Multiple Sources Versus Single Source.

       Different Multicast Algorithms.

         Dense Mode.

         Sparse Mode.

       Internet Protocol Version 6.

       Multimedia Backbone.

       Routers and Switches.

       Quality of Service.

       Reliable Multicast.

    Multicast Summarized.

7. Video Security and Digital Rights Management (DRM).

    The Hope of Digital Rights Management.

    A Tale of Two Consumers…or How to Feel Like You Are Protecting Content When You Are Not.

    DRM Conceptual Ingredients.

       The MP3 Experience.

    Under the DRM Hood: Encryption Technology.

       Encryption Overview.

       Using Encryption in DRM.

       How DRM Is Compromised.

    Encryption Concepts.

       Simple Encryption Algorithm.

    Tools in the Encryption Toolbox.

       One-Time Pad.

       Symmetric Encryption.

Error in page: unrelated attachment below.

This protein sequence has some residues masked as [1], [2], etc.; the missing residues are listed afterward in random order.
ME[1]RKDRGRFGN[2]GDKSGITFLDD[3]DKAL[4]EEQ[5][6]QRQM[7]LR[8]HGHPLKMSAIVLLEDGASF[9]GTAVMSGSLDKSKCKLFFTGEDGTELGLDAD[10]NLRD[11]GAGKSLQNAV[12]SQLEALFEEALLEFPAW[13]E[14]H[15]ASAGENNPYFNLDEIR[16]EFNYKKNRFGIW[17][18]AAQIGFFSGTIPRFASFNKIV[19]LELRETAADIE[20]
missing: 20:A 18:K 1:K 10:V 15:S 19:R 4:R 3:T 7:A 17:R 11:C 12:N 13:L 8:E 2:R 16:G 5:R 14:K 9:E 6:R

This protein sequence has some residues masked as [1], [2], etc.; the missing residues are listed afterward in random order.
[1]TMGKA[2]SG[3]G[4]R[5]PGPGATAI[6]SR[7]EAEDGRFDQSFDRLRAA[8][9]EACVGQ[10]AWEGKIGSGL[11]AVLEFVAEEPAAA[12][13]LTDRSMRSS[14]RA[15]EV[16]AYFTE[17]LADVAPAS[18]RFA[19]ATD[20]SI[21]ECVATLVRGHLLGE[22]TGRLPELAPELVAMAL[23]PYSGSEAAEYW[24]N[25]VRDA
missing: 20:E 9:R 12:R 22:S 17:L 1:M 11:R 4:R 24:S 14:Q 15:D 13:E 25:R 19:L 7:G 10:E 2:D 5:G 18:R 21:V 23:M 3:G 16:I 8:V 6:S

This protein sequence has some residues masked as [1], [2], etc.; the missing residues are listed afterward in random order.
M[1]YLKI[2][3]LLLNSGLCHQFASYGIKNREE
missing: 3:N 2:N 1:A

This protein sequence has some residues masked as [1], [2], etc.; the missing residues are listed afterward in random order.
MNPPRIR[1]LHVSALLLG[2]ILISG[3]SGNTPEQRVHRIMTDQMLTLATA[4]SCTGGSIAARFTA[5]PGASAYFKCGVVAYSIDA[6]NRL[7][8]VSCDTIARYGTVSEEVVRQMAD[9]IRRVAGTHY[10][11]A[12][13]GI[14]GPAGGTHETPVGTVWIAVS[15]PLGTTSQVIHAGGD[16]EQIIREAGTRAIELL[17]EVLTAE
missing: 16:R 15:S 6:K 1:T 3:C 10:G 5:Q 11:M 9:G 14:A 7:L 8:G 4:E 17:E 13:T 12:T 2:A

Asymmetric Encryption.

       Hashing: One-Way Encryption.

       Key Management and Revocation.

       Digital Signatures.

       Certificate (Key) Authorities.

       Updatability.

       Combining It All.

    Truly Effective DRM.

       Hardware Solutions.

       Guidelines for Effective DRM.

         “Safe” Online Distribution Models.

    Summary.

8. Internet Video Standards.

    A Nonstandard World.

    The Two Types of Standards.

    The Browser Wars.

    Standards Organizations Relevant to Internet Video.

       General Purpose Standards Organizations.

       Internet Standards Organizations.

       Video Standards Organizations: MPEG.

       More Video Standards Organizations.

    Creating MPEG Standards.

       Future-Proofing.

    Some Final Notes.

Appendix A. Quick List of Problems and Concise Solutions.

Appendix B. The MPEG-4 Standard.

Glossary.

Mastering Internet Video Web Bibliography.

Index.

Index